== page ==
Guards Face HIV Threat from Inmate
By LOU MICHEL, News Staff Reporter
A Wende Correctional Facility inmate who claims to have the HIV virus and hepatitis bragged to other inmates Friday night that he had infected three corrections officers with his blood in a fight, union representatives said Saturday.
“When the inmate was put back in his cell, he started boasting: “I have HIV. I have hepatitis. You’'re going to die,’' " said Tom Butler, spokesman for the New York State Correctional Officers & Police Benevolent Association.
All three corrections officers in the Alden facility were taken to Erie County Medical Center, and two required a special combination of drugs as a precautionary treatment against the deadly diseases, according to Frederick W. Kintzel Jr., the union’'s business agent.
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Wayne Tutler, 33, a convicted New York City drug dealer, was identified as the inmate. He has been removed from a special housing unit for inmates with disciplinary problems and placed in a cell with a plexiglass shield in front of it, authorities said.
“He will face the severest departmental charges, and it is the state correctional commissioner’'s hope that an investigation will lead to sufficient evidence to bring criminal charges against the inmate by the Erie County district attorney,” said James B. Flateau, spokesman for the Department of Correctional Services.
The incident happened at 6:20 p.m. during a random search of cells, union officials said. Tutler allegedly flushed something down the toilet before leaving his cell.
Once outside, he refused seven direct orders to assume a frisk position, so the officers tried to place mechanical restraints on his arms and legs, according to Kintzel.
At that point, a physical confrontation occurred, and he grabbed the left hand of one of the officers and bit him, Kintzel said.
“The inmate purposely pulled the officer’'s hand into his mouth and locked down on it,” Kintzel said. “He was also scratching and spitting blood at the officers, and they had to put (cloth) over his face. In my opinion, this was clearly an act of attempted murder.”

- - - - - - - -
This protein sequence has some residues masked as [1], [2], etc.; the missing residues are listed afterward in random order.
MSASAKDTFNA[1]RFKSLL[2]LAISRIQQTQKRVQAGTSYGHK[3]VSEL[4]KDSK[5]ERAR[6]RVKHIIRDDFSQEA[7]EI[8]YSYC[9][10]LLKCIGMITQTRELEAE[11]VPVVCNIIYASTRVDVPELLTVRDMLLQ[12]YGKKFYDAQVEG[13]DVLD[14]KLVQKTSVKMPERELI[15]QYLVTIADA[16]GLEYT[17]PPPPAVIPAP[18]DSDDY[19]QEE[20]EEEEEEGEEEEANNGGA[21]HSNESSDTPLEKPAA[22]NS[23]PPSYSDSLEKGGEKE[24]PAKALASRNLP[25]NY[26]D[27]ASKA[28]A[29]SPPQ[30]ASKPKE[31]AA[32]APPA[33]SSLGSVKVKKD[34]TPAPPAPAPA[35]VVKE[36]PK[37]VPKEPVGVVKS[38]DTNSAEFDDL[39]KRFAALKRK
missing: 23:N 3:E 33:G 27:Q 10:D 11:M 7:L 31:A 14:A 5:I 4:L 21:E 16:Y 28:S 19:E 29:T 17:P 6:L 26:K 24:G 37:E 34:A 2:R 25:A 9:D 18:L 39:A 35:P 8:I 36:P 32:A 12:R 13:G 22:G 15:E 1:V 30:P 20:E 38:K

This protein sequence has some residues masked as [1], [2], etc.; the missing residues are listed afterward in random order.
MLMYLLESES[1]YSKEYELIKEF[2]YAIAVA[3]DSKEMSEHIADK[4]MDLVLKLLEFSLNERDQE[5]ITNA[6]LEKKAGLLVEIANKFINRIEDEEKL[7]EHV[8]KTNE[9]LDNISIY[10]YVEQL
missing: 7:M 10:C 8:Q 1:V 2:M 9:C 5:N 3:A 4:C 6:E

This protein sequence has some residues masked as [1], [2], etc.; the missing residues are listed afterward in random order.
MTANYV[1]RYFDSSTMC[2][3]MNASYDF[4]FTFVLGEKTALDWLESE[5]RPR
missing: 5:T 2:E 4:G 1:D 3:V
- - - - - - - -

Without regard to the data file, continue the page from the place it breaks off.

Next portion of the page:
Because of state confidentiality laws, the department is prohibited from disclosing whether Tutler is infected, said Flateau, adding that Correctional Services Commissioner Glenn S. Goord favors exploring a change in the law for certain situations.
“The commissioner believes exceptions should be made where an inmate has assaulted someone and there’'s been an opportunity for the transfer of bodily fluids,” Flateau said.
Union officials say it will take six months before the officers know for certain if they have been infected. The officials are also upset the special “HIV drug cocktail” was not administered within two hours of the attack, which is required under prison policy.
“It’'s like you’'re a ticking time bomb for six months,” said union President Richard Harcrow. “I demand that the commissioner immediately address the multiple health and safety issues corrections officers face.”
He and other union officials also called for new policies requiring officers to wear “bite-proof gloves” and handcuffing of all inmates in disciplinary units before they are removed from their cells.
Flateau said that by the end of the year 40,000 sets of leather gloves will be provided to the department’'s 22,000 corrections officers.
“They already carry latex gloves, and these new gloves will be cut-resistant. You can require officers to carry the gloves, but you can’'t make them wear them,” he said.
Department officials, Flateau said, intend to be as supportive as possible to the officers, who he said perform the most difficult job in state government.
But he pointed out that if an inmate does not show signs of violence, it is difficult to automatically require restraints, such as handcuffs.
“We can’'t have strong-arm tactics. Our goal is to cut a middle line,” Flateau said.
Tutler, who is serving a sentence of six to 12 years, is eligible for parole in September 2003, but Flateau said it is unlikely that he will be released at that time.
Last year there were 687 attacks against corrections officers in state prisons, which house about 68,000 inmates.